The world swimming governing body has decided to ban transgender swimmers from participating in the elite women’s races.
FINA will investigate the possibility of creating an “open” category to them at certain events as part its new policy.
After being presented to the 152 members of national federations with voting rights, who had gathered at the Puskas arena for the congress, the new policy was approved with an approximate 71% majority.
Transgender competitors must have completed their transition by 12 years in order to compete in women’s competitions.
FINA stated that male-to female transgender athletes would be eligible to compete if they can prove to FINA that they have not experienced male puberty beyond Tanner Stage 2, (of puberty), or before age 12.
FINA President Husain Al-Musallam stated: “We must protect the rights for our athletes to compete but we also need to protect fairness at our events.
“FINA will always be open to all athletes. Everyone will have the chance to compete at elite levels by creating an open category. FINA must lead this effort as it has never been done before. All athletes should feel included and be able to share their ideas in this process.
Transgender rights have become a topic of discussion as sports try to balance inclusion while maintaining an unfair advantage.
It was a hot topic after Lia Thomas, a University of Pennsylvania swimmer, became the first transgender NCAA champion. She won the 500-yard freestyle for women earlier this year.
It was New Zealand’s weightlifter Laurel Hubbard who became the first transgender Olympic athlete to compete in Tokyo.
FINA also allows those with “complete androgen insensitivity” to be eligible for the new policy.
The following athletes have had their “male puberty suppressed” starting at Tanner Stage 2 or earlier than age 12. They have maintained their testosterone levels in plasma (or serum) below 2.5 nmol/L since then. FINA also allows women to compete in the women’s races.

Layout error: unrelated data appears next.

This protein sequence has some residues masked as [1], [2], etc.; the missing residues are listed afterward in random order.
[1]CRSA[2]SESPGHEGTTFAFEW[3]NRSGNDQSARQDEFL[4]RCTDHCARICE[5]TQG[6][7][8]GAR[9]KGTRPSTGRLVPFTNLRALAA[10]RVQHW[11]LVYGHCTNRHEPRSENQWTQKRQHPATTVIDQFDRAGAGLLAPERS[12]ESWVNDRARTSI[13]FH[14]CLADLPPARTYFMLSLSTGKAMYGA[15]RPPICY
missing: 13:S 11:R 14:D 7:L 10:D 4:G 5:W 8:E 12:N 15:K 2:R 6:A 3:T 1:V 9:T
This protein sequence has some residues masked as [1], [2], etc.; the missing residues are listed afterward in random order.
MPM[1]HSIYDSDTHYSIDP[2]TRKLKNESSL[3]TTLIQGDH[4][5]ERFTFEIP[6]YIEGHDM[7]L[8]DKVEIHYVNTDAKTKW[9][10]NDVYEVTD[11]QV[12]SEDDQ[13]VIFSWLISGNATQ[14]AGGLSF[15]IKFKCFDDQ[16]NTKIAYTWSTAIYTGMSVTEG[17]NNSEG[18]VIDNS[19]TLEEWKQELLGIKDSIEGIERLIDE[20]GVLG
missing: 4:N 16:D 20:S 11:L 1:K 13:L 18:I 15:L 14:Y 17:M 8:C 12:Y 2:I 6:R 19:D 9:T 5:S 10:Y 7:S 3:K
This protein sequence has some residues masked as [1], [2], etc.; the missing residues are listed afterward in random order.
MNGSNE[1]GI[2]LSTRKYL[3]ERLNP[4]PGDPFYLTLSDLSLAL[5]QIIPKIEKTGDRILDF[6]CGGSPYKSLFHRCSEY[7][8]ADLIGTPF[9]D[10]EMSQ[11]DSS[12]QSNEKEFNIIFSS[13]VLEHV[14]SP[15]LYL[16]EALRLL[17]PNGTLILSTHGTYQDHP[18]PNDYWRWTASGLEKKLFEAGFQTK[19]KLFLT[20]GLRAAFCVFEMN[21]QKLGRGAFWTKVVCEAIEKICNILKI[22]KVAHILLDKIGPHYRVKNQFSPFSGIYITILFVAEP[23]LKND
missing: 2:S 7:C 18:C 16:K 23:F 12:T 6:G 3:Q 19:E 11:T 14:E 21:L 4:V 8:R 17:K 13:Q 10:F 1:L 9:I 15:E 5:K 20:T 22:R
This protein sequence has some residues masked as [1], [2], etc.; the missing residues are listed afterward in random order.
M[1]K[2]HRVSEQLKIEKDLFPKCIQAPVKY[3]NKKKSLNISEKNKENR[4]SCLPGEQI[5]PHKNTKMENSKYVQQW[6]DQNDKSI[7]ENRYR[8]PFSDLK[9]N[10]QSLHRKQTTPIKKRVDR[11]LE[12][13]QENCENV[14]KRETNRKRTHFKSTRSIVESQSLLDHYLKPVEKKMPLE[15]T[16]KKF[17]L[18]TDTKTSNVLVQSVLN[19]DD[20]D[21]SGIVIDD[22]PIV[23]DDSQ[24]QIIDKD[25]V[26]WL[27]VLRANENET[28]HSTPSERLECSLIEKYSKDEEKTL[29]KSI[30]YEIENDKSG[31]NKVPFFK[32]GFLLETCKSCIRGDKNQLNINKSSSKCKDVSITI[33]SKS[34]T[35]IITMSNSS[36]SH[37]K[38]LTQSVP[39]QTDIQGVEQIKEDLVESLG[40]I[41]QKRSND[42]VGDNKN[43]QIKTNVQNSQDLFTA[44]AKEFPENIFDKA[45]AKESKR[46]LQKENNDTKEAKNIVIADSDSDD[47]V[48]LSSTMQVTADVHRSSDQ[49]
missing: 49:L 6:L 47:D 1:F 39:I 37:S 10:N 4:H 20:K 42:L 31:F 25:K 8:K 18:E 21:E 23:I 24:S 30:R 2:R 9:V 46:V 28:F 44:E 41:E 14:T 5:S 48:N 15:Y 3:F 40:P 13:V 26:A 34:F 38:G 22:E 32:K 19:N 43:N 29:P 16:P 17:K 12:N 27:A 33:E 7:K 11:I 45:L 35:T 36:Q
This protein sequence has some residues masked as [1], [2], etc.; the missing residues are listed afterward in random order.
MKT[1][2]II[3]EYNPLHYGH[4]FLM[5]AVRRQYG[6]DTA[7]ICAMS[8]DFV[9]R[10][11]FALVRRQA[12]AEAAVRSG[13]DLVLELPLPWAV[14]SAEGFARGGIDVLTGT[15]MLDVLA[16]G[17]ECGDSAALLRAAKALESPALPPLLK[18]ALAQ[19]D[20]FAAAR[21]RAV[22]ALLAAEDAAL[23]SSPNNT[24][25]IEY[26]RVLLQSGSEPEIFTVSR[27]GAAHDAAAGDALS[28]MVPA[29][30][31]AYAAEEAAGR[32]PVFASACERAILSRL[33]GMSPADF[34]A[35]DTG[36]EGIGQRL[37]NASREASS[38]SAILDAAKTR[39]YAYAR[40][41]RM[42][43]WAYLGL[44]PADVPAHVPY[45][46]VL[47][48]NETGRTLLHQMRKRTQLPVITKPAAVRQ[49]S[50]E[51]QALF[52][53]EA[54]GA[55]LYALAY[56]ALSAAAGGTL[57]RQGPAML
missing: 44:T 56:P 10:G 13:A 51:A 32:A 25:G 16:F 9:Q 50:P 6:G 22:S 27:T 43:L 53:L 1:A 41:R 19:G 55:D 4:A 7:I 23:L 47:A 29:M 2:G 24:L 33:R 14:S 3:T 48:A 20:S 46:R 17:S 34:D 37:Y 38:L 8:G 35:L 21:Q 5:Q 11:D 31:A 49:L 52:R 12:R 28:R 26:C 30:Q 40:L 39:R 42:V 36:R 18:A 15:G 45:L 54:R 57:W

The article also stated that transgender female athletes (transgender men), are eligible to compete at men’s swimming events.
Athlete Ally is an LGBTQ advocacy group for athletics. It responded to the announcement by stating that the criteria are discriminatory.
On Twitter, they posted: “[It] discriminates, harms, is unscientific, and is not in accord with the 2021 IOC Principles.” We must include all women if we are to truly protect women’s sport.
Sharron Davies, a former British Olympic swimmer, tweeted her delight at the announcement.
She stated that she was proud of her sport @fina and @fina_president because they did the science, asked the coaches and stood up for fair sports for women. No matter your identity, swimming will always be open to everyone. However fairness is the cornerstone for sport.
Thomas Bach, president of the International Olympic Committee, stated in May that transgender inclusion cannot be achieved through a sport-wide approach.
In the last year, controversy surrounding transgender athletes participating in female categories of sports has been in the news in swimming, cycling and weightlifting.
Olympic champion Katie Archibald criticized the UCI last month for its transgender policies. Trans athlete Emily Bridges was ultimately expelled from the British Omnium Championships.
Lord Coe, president of World Athletics, stated that women’s sports would be “fragile” without federations achieving this right.
There has been a call to create an open category for transgender athletes.
Bach stated that the IOC will continue to support sports in making “science-based” decisions.
He stated at a May press conference that there is no “one-size-fits all” solution. We all believe that fair competition is the goal. Sport must be accessible to all at the grassroots level.
Fair competition is essential when it comes to sport and competition. This means you need to identify sport by sport and discipline by discipline where there may be an unfair advantage.